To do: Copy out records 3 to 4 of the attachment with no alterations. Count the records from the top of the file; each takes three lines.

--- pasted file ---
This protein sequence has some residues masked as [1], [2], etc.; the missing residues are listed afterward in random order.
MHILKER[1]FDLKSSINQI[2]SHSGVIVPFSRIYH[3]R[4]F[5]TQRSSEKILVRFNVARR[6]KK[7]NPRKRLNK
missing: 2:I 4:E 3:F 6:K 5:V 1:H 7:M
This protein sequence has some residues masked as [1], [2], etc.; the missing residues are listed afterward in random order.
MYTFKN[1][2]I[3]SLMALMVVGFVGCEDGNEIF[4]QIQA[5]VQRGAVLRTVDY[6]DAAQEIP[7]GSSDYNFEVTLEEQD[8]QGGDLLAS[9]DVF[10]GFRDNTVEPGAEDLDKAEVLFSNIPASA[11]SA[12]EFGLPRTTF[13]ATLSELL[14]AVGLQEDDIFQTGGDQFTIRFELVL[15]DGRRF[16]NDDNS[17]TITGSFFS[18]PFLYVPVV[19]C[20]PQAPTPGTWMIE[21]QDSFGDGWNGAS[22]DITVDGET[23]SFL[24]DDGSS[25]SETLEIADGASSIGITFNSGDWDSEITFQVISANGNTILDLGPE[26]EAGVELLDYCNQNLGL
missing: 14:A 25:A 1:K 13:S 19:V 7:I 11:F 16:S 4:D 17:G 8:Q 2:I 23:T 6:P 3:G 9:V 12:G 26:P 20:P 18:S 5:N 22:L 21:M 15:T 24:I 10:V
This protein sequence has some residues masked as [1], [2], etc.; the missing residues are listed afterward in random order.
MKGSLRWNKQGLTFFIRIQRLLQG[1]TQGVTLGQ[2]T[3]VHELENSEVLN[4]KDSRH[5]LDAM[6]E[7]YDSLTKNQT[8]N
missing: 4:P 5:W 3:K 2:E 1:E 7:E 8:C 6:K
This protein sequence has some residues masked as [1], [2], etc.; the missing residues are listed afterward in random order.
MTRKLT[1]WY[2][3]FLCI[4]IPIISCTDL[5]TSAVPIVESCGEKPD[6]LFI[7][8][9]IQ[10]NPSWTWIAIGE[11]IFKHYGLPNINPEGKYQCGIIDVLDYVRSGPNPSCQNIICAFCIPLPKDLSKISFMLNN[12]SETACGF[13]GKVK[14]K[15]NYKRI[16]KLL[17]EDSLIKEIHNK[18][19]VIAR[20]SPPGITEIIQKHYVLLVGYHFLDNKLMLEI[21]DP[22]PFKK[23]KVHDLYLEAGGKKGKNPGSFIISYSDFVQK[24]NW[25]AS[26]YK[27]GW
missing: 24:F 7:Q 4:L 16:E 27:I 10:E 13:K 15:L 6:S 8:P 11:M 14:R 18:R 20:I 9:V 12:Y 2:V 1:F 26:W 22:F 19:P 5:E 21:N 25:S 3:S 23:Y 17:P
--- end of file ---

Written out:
This protein sequence has some residues masked as [1], [2], etc.; the missing residues are listed afterward in random order.
MKGSLRWNKQGLTFFIRIQRLLQG[1]TQGVTLGQ[2]T[3]VHELENSEVLN[4]KDSRH[5]LDAM[6]E[7]YDSLTKNQT[8]N
missing: 4:P 5:W 3:K 2:E 1:E 7:E 8:C 6:K
This protein sequence has some residues masked as [1], [2], etc.; the missing residues are listed afterward in random order.
MTRKLT[1]WY[2][3]FLCI[4]IPIISCTDL[5]TSAVPIVESCGEKPD[6]LFI[7][8][9]IQ[10]NPSWTWIAIGE[11]IFKHYGLPNINPEGKYQCGIIDVLDYVRSGPNPSCQNIICAFCIPLPKDLSKISFMLNN[12]SETACGF[13]GKVK[14]K[15]NYKRI[16]KLL[17]EDSLIKEIHNK[18][19]VIAR[20]SPPGITEIIQKHYVLLVGYHFLDNKLMLEI[21]DP[22]PFKK[23]KVHDLYLEAGGKKGKNPGSFIISYSDFVQK[24]NW[25]AS[26]YK[27]GW
missing: 24:F 7:Q 4:L 16:E 27:I 10:E 13:K 15:L 6:S 8:P 11:M 14:R 18:R 20:I 9:V 12:Y 2:V 1:F 26:W 22:F 19:P 5:E 21:N 25:S 3:S 23:Y 17:P